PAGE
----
Over the course of the past few months, we have introduced people analytics as part of a discussion, provided steps on how to prepare for taking data-driven action, and offered insights into the collection of data.
In the final segment of this series, we are going to provide tips on how to best analyze data once it has been gathered. To get started, here are some helpful questions to ask yourself:
Is the data accurate? Can it be trusted?
Is the data consistent? Does it line up with other systems?
Is the data meaningful?
These questions are designed to first ensure data integrity as well as determine whether or not coding needs to happen in order to link data between two different systems. Cleaning (e.g. correcting or removing incomplete or inaccurate data, eliminating duplicates, checking for outliers) then categorizing the data source(s) into codes or clusters will help facilitate analysis and allow us to draw better conclusions. Even qualitative and open-ended pieces of information can be assigned a code. For example, in looking at employee survey responses, you could manually classify feedback as Positive, Neutral, Negative and/or Management, Value, Leadership.
In order for data to have meaning, it should support the hypothesis we’ve asked ourselves. As mentioned in the preparation stage, a hypothesis is usually an if/then prediction about variables of interests. To expand on this further:
Variable: anything you are trying to measure (for example, satisfaction, engagement, retention, etc.).
Dependent variable: Output of a process that depends on or responds to other variables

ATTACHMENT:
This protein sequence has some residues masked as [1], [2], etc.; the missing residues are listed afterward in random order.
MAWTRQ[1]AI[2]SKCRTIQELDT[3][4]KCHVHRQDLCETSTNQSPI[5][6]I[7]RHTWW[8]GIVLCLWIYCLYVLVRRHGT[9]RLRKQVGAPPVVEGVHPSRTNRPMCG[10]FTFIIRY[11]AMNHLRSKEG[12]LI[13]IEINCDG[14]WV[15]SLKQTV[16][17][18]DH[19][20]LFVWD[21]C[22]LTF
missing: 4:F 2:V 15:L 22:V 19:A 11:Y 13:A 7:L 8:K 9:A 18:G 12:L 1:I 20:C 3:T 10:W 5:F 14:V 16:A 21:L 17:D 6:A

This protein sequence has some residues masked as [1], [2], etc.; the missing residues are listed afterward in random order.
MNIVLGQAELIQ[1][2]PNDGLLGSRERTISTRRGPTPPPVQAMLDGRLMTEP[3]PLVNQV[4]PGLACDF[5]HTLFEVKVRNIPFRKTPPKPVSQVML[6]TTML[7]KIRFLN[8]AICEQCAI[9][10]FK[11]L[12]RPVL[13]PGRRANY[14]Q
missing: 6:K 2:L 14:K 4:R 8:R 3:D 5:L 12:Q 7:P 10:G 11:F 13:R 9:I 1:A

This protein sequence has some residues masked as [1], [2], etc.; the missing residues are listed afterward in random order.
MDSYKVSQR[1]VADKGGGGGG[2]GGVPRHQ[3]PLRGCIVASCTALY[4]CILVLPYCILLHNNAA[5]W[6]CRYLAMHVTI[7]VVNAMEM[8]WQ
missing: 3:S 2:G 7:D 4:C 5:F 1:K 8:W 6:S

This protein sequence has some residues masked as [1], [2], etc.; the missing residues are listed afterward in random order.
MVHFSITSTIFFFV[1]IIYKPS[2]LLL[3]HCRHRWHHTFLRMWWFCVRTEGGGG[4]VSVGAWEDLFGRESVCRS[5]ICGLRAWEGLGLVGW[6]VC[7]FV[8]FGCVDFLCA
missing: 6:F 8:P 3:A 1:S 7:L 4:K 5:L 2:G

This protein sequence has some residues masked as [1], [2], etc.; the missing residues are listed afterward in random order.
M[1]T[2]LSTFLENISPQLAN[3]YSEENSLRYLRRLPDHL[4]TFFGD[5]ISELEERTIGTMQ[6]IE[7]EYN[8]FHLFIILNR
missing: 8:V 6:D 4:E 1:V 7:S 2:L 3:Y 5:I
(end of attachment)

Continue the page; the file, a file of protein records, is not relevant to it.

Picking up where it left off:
Independent variable: Output to a process that influences other variables.
Example: My hypothesis is that if an employee is more engaged, then performance will increase. In this case, if the engagement (independent variable) increases, you would expect performance to change (dependent variable).
Once the data has value, the most objective approach would be to then apply statistical methods to analyze the data. You can take a look at the mode (most frequent data point), median (the middle value), and the mean (the sum of all values divided by the number of all values in the dataset). From there, you can determine if there is a correlation^ or a causation*.
^Correlation: A mathematical relationship that exists between two variables.
*Causation: One variable is the result of the occurrence of another variable (cause and effect).
Below are some tips to further help draw conclusions from the data:
Look for patterns
Convert data into visuals
Bring together multiple pieces of data and approaches to tell a better story.
For example, if you were trying to determine which recruiting channel was the best-performing in order to reduce your recruiting budget, it would be helpful to visualize several factors per channel, such as: Cost of 1st Year Turnover, Amount of 1st Year Turnover, and 1st Year Performance.
From these key findings, it is then up to you as a leader to develop recommendations and/or suggest specific interventions or strategies to address the issue(s). To allow the audience to better digest and feel vested, it is important to use the data to tell a story by using visuals as well as tapping into the business need and impact to their personal or professional goals.
What gets measured, gets done. Through tying timelines and key milestones with underlying data, an organization will only further support its accountability and growth.
If you have any questions, feedback, ideas or would like to continue the conversation, please contact the Kiwi Partners’ HR Services team.